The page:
One of the exciting things about being in Galicia was the chance to see, and paddle and swim in the Atlantic, rather than my usual Mediterranean. Of course I have been in the Atlantic before, from the UK,but this was a different coastline so still exciting.
Last year I read a fascinating book about the history of the Atlantic by Jeremy Black. It was a really interesting mix of the history of sailing and exploration, as well as economics, such as the laying of the first telegraph cable and links between migration and empire. There were various points on this trip that I was reminded of that book as we were in the area where Columbus’s ship that sailed to America in 1492 was built.
The coastline is very different to ours, the mountains come down to the sea and there are lots of rocky inlets, which makes it very beautiful. The area is also quite industrialised and on the first day of our tour we visited the city of Vigo.
There were great views from the old fort, destroyed by Frances Drake during the 1500s, (sorry about that Spain!). The area has been turned into a park and there were lots of people enjoying the views over the port and inlets.
The area is very dependant on seafood for its economy, with lots of mussel beds. When we stopped for a coffee we took the opportunity to make friends with some of the live crabs on display in a local restaurant window.
Vigo was full of wonderful old buildings, the city went into decline in the 1990s but is now being extensively restored and it was great to see so many apartment blocks that are being refurbished. I loved the grey stone in the city as well.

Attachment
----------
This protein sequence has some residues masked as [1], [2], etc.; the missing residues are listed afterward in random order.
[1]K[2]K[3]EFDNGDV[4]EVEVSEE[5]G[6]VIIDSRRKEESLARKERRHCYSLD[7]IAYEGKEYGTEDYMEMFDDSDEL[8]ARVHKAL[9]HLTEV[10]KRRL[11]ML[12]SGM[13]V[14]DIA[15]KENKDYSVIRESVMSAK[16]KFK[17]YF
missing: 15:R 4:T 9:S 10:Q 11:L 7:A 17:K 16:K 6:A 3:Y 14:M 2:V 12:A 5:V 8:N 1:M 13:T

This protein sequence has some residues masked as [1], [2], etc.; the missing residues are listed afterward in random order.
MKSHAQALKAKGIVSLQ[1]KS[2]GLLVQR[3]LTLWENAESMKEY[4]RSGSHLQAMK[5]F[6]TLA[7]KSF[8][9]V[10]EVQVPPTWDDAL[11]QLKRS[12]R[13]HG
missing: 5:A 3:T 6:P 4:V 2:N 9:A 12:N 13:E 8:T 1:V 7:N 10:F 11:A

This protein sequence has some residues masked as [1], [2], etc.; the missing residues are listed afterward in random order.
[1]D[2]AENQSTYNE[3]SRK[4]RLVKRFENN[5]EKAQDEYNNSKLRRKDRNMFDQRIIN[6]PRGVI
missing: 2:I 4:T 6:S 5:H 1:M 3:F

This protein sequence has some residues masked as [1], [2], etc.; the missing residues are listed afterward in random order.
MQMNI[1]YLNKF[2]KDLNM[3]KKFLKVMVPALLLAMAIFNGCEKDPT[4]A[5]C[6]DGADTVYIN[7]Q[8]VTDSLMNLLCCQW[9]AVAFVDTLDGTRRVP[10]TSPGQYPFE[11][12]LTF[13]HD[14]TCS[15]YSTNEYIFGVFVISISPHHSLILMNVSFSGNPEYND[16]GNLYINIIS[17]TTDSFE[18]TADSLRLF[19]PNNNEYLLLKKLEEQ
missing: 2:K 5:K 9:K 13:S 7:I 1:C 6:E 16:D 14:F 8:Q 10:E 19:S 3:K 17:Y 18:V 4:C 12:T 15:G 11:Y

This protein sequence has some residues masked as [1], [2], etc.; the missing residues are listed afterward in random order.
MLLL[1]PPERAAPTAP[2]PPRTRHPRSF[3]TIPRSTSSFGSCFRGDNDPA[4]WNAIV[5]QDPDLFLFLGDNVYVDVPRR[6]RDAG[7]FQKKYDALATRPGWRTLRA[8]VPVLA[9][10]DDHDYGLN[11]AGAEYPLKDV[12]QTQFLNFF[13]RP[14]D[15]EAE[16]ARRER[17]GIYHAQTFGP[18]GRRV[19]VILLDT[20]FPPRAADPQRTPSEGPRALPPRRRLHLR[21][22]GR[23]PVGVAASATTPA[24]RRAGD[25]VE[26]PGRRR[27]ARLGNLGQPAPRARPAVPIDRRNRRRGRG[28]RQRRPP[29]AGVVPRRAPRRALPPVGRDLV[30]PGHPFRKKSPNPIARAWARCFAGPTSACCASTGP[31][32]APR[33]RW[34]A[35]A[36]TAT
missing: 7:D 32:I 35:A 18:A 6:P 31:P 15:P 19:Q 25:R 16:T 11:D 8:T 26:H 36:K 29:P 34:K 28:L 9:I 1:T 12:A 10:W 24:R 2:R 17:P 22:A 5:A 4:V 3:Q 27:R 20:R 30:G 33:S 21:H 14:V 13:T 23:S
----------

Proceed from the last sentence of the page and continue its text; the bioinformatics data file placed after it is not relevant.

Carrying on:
There was a very different architectural style with lots of covered walkways, I think due to the climate as it rains a lot more here. It reminded me a lot of visits to Italy.
After Vigo we had a trip out to the island of La Toya, which is famous for its healing mud, used in lots of soaps and cosmetics. The island is full of very expensive apartments and a spa complex. There is a donkey sanctuary here as it was found that the mud helps the donkeys recuperate as well! There was also a little chapel which was completely covered in scallop shells, the symbol of St James.
Half of the island is a nature reserve with some amazingly tall pine trees. Mum was very taken with these, and with how green everything was. As she has not left Spain for three years she is very used to our dusty and quite bare landscape.
A quick stop at O Grove for my first paddle in the clear cool Atlantic was followed by a very exciting stop.
We were viewing a little Romanesque church on the headland, next to some Celtic ruins, when someone spotted dolphins off the rocks.
Sadly no pictures of those as they were too quick, you will just have to trust me that they were by the rocks in the picture above. The scenery was stunning as the sun started setting with the clear turquoise sea. A brilliant end to a very lovely first day in Galicia.
Life in La Marina continues to be wonderful, and very hot, it is 32 degrees today. The local charity shop on the way back from sewing group has been having a 1 euro sale so I have got some more cool clothes in the last couple of weeks to add to my Spanish wardrobe. Unsurprisingly I have never needed this many summer clothes before 😉
I have been working on the Steampunk jacket this week, as the hat is now finished so I am making very good progress. We have lots of social events coming up over the next couple of weeks as it is my 60th birthday soon. I am having a series of afternoon teas, drinks and meals out to celebrate that before flying back for some re-enactment events the first two weekends of July. It will be brilliant to catch up with everyone, some people I haven’t seen for three years due to the pandemic, so it will be an amazing time.
I hope that you all have a lovely weekend ahead, I will be back with more of Galicia soon. Have fun, take care, stay safe and thanks for visiting.